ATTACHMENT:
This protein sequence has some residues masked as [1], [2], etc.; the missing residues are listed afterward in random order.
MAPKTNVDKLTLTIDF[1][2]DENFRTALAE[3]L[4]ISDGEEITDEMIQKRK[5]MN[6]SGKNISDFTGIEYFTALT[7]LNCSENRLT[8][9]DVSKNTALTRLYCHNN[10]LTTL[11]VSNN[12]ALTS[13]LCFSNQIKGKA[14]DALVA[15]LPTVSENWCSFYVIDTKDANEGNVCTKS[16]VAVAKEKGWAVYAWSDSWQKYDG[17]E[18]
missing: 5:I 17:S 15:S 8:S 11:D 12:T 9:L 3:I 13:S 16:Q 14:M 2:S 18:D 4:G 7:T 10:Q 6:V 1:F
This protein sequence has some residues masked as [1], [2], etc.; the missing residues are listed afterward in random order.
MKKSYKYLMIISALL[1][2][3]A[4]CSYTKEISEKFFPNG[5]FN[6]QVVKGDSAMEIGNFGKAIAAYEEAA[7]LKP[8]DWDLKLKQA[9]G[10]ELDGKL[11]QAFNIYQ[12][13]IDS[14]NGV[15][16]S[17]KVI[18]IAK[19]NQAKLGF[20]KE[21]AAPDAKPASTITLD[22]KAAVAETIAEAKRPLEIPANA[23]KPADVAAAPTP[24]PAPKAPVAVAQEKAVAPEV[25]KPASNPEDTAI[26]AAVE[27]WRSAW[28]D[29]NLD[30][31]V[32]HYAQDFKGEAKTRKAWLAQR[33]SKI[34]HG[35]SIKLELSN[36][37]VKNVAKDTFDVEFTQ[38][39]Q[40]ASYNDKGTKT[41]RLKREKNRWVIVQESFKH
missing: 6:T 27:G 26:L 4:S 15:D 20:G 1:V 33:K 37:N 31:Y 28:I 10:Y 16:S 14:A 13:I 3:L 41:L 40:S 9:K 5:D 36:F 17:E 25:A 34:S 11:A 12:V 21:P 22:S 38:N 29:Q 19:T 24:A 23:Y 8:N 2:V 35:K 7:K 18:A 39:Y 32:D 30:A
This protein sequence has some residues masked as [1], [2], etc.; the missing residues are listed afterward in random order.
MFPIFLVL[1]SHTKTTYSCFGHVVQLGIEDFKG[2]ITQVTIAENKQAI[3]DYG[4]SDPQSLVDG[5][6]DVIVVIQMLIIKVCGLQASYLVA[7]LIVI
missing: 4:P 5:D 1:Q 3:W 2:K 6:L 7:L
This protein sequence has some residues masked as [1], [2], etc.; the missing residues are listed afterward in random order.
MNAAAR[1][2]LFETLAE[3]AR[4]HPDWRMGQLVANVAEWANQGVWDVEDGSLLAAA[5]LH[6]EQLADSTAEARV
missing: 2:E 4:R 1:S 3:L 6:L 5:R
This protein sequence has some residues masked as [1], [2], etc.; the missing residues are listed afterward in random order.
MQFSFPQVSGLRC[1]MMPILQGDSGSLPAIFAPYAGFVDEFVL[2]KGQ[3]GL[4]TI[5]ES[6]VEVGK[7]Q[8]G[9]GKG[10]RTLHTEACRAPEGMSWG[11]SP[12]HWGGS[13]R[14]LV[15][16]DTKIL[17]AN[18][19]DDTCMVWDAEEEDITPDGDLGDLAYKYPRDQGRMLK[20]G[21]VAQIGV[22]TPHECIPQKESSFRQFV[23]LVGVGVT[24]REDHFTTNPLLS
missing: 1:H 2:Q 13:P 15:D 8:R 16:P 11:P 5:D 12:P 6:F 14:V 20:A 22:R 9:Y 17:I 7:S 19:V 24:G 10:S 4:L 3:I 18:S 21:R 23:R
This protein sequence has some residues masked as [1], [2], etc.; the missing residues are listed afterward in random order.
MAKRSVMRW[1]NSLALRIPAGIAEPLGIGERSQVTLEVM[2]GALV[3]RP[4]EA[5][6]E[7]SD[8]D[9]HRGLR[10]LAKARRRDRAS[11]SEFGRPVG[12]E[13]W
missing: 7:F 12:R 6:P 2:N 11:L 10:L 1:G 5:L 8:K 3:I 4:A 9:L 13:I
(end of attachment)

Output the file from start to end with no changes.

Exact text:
This protein sequence has some residues masked as [1], [2], etc.; the missing residues are listed afterward in random order.
MAPKTNVDKLTLTIDF[1][2]DENFRTALAE[3]L[4]ISDGEEITDEMIQKRK[5]MN[6]SGKNISDFTGIEYFTALT[7]LNCSENRLT[8][9]DVSKNTALTRLYCHNN[10]LTTL[11]VSNN[12]ALTS[13]LCFSNQIKGKA[14]DALVA[15]LPTVSENWCSFYVIDTKDANEGNVCTKS[16]VAVAKEKGWAVYAWSDSWQKYDG[17]E[18]
missing: 5:I 17:S 15:S 8:S 11:D 12:T 9:L 3:I 13:S 16:Q 14:M 2:S 18:D 4:G 7:T 10:Q 6:V 1:F
This protein sequence has some residues masked as [1], [2], etc.; the missing residues are listed afterward in random order.
MKKSYKYLMIISALL[1][2][3]A[4]CSYTKEISEKFFPNG[5]FN[6]QVVKGDSAMEIGNFGKAIAAYEEAA[7]LKP[8]DWDLKLKQA[9]G[10]ELDGKL[11]QAFNIYQ[12][13]IDS[14]NGV[15][16]S[17]KVI[18]IAK[19]NQAKLGF[20]KE[21]AAPDAKPASTITLD[22]KAAVAETIAEAKRPLEIPANA[23]KPADVAAAPTP[24]PAPKAPVAVAQEKAVAPEV[25]KPASNPEDTAI[26]AAVE[27]WRSAW[28]D[29]NLD[30][31]V[32]HYAQDFKGEAKTRKAWLAQR[33]SKI[34]HG[35]SIKLELSN[36][37]VKNVAKDTFDVEFTQ[38][39]Q[40]ASYNDKGTKT[41]RLKREKNRWVIVQESFKH
missing: 6:T 27:G 26:L 4:S 15:D 20:G 1:V 33:K 37:N 31:Y 28:I 10:Y 16:S 14:A 13:I 3:L 41:L 40:S 9:K 5:D 36:F 17:E 25:A 34:S 11:A 12:V 21:P 22:S 38:N 29:Q 19:T 24:A 23:Y 8:N 2:V 35:K 7:K 18:A 39:Y 32:D 30:A
This protein sequence has some residues masked as [1], [2], etc.; the missing residues are listed afterward in random order.
MFPIFLVL[1]SHTKTTYSCFGHVVQLGIEDFKG[2]ITQVTIAENKQAI[3]DYG[4]SDPQSLVDG[5][6]DVIVVIQMLIIKVCGLQASYLVA[7]LIVI
missing: 4:P 5:D 1:Q 3:W 2:K 6:L 7:L
This protein sequence has some residues masked as [1], [2], etc.; the missing residues are listed afterward in random order.
MNAAAR[1][2]LFETLAE[3]AR[4]HPDWRMGQLVANVAEWANQGVWDVEDGSLLAAA[5]LH[6]EQLADSTAEARV
missing: 2:E 4:R 1:S 3:L 6:L 5:R
This protein sequence has some residues masked as [1], [2], etc.; the missing residues are listed afterward in random order.
MQFSFPQVSGLRC[1]MMPILQGDSGSLPAIFAPYAGFVDEFVL[2]KGQ[3]GL[4]TI[5]ES[6]VEVGK[7]Q[8]G[9]GKG[10]RTLHTEACRAPEGMSWG[11]SP[12]HWGGS[13]R[14]LV[15][16]DTKIL[17]AN[18][19]DDTCMVWDAEEEDITPDGDLGDLAYKYPRDQGRMLK[20]G[21]VAQIGV[22]TPHECIPQKESSFRQFV[23]LVGVGVT[24]REDHFTTNPLLS
missing: 1:H 2:Q 13:P 15:D 8:R 16:P 11:P 5:D 12:P 6:F 14:V 20:A 22:R 9:Y 17:I 7:S 19:V 24:G 10:S 4:L 3:I 18:S 21:R 23:R
This protein sequence has some residues masked as [1], [2], etc.; the missing residues are listed afterward in random order.
MAKRSVMRW[1]NSLALRIPAGIAEPLGIGERSQVTLEVM[2]GALV[3]RP[4]EA[5][6]E[7]SD[8]D[9]HRGLR[10]LAKARRRDRAS[11]SEFGRPVG[12]E[13]W
missing: 7:F 12:R 6:P 2:N 11:L 10:L 1:G 5:L 8:K 3:I 4:A 9:L 13:I